Nearly 60% of Vancouver's renters on the hunt for a home for 2 months or more

Jul 31 2019, 1:23 am

There is no doubt that many prospective renters in Vancouver are facing an uphill battle in finding a home that suits their needs, and the results of a recent City of Vancouver survey provide a glimpse of the extent of the difficulties.

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Survey results embedded in CitySpaces Consulting’s report to the municipal government analyze the rental housing market’s challenges, with the report’s survey indicating 39% of respondents said it was “difficult” to rent a home and another 25% stating it was “very difficult.”

When asked how long they were looking before they found their current rental home, 26% said two months, 16% at three months, and another 16% at four months or more.

Nearly half (47%) said they have one bedroom in their rental home, while 31% indicated they live in a studio, 20% are in a unit with two bedrooms, and only 1% are in a unit with three or more bedrooms.

For the five most important reasons respondents chose their current rental home, respondents noted budget fit, neighbourhood, close proximity to public transit, pet friendliness, and close proximity to their job.

In contrast, the top five reasons for their decision to move were the desire for additional living space, rent increases, building management issues, job change or relocation, and the desire to change neighbourhoods. Roughly half (46%) said they did not feel connected to their community or neighbourhood where their rental home is located.

“Numerous responses cited the small size of units and expensive rents as trade-offs for convenient locations. People also frequently stated that the small size of units and increased rent was worth it to live in a new building or to live without roommates,” reads the report.

“A number of respondents indicated that they had no choice to live in their previous home, and that their new rental housing was their only option. Many respondents indicated that they were willing to pay more in rent to live in a pet-friendly building.”

Half (49%) of respondents noted they had no plans to move within one year, while nearly one-in-three respondents (35%) said they intend to move in the near future.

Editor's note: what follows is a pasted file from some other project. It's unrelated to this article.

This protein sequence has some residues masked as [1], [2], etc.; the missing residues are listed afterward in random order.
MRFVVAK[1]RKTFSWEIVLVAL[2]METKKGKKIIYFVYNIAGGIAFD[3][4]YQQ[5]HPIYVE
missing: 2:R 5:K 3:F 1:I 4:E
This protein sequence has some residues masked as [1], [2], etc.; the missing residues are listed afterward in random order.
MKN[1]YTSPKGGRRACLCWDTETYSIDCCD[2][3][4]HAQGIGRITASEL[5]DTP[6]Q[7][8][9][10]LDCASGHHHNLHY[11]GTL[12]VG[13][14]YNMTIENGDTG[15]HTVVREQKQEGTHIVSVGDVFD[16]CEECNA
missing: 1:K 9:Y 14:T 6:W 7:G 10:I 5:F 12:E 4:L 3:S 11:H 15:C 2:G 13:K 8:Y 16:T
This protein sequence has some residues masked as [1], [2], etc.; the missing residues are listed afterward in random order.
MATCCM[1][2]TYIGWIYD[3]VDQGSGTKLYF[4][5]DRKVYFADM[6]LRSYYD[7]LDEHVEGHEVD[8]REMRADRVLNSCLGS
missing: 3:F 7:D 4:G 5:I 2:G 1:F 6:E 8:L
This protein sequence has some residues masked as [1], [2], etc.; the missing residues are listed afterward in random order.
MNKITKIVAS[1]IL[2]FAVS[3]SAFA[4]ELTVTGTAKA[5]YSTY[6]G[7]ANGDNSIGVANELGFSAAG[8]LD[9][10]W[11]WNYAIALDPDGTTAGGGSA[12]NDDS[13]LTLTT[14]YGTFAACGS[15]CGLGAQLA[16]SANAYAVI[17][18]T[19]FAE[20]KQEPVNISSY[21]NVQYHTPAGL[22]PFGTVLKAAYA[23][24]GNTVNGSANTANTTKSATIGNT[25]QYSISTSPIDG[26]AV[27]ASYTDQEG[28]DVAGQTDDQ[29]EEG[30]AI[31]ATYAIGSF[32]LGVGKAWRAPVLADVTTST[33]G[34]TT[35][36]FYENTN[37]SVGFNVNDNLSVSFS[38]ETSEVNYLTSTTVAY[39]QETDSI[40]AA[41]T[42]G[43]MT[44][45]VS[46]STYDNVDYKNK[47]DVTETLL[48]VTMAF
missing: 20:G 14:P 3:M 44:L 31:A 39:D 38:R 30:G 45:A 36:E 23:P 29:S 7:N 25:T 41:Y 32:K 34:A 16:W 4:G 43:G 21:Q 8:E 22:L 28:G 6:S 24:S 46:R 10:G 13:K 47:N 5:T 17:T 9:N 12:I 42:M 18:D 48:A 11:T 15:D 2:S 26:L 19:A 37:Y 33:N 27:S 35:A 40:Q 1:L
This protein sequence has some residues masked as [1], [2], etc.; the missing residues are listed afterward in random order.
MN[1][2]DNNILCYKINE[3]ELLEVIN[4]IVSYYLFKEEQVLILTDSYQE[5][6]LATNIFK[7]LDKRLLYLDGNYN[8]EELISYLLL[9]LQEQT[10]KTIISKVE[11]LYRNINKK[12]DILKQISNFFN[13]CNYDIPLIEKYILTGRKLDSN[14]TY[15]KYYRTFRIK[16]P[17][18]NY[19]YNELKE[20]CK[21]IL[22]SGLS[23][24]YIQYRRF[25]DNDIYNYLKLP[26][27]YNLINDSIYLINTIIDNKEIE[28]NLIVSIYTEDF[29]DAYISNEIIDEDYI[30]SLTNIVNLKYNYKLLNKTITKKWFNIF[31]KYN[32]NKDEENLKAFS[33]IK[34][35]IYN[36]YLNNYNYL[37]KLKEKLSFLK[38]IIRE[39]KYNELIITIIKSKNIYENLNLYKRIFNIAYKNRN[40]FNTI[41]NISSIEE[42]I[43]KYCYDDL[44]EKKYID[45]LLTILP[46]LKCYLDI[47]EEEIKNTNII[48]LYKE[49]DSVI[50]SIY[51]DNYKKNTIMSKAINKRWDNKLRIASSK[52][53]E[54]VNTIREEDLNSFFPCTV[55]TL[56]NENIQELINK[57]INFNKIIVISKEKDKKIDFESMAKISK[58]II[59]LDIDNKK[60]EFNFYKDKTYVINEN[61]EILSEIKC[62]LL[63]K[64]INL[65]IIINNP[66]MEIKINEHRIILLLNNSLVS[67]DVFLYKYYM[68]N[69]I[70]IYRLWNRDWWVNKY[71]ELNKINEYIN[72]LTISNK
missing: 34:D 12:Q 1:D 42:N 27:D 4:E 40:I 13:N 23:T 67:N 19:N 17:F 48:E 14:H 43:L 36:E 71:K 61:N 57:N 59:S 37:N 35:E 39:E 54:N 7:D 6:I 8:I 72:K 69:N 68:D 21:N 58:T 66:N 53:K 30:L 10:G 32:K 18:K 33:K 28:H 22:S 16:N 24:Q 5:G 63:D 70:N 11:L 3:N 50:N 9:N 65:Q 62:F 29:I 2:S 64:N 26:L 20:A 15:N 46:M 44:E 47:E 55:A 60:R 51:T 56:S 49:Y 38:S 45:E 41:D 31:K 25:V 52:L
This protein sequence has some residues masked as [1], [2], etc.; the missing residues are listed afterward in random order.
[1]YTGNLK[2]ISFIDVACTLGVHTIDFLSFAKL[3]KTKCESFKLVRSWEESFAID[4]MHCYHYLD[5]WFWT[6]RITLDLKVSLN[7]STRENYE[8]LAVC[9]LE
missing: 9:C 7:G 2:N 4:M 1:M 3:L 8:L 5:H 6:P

With a super low rental vacancy of less than 1%, it is not surprising that many renters are unwilling to look for a new and improved rental home given the challenges of doing so.

“I would spend the evening looking for a place to rent online, and when I called each place the next morning, the apartment was already taken. It got to the extent that I was panicking and desperate. Finding an apartment in Vancouver is a full-time job,” said one respondent.

Another respondent said: “I was looking to move out of my building of 15 years when I saw the sign for the new rental building. I put my name on the waitlist months before the building was completed. I received an email that they were showing the apartments and I got an appointment the same day. I signed my lease the next day. I felt like I had won the lottery.”

Close to five-in-10 respondents (46%) moved into their current rental home in 2018.

The median rent among the respondents was $1,625 per month when they first moved in, with 29% paying rents in the range of $1,000 to $1,499, 35% at $1,500 to $1,999, 18% at $2,000 to $2,499, and 4% at $2,500 or more.

When it comes to the proportion of their pre-tax gross household income going towards covering rent, 29% of respondents said 20% to 30% of their income, 25% said 30% to 40%, 18% said 40% to 50%, and 16% said 50% or higher. Before taxes, 34% of respondents indicated they had a total household income of $80,000 to under $150,000, 30% between $50,000 and under $80,000, and 13% between $30,000 and under $50,000.

The vast majority of respondents are younger generations, with 26% between the ages of 35 and 44, 44% between 25 and 34, and 7% between 18 and 24. As well, 43% described their household as a couple without children, and another 44% indicated they are single.

Prior to moving to their current rental property, 65% said they were already renters, while 22% said they previously owned and 12% lived with relatives. Moreover, 57% were already residents of Vancouver, followed by 15% were residents of BC outside of Vancouver, 13% were from outside BC, and 14% from outside Canada.

Over half (52%) do not own a car, although 20% also indicated the use of car share meets their private vehicle needs. The other half (48%) owns a car, with 32% parking within the rental building and 16% parking on the street.

These findings are based on the municipal government’s survey of households living in 30 recently-built rental housing projects created through incentive programs.

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Kenneth ChanKenneth Chan

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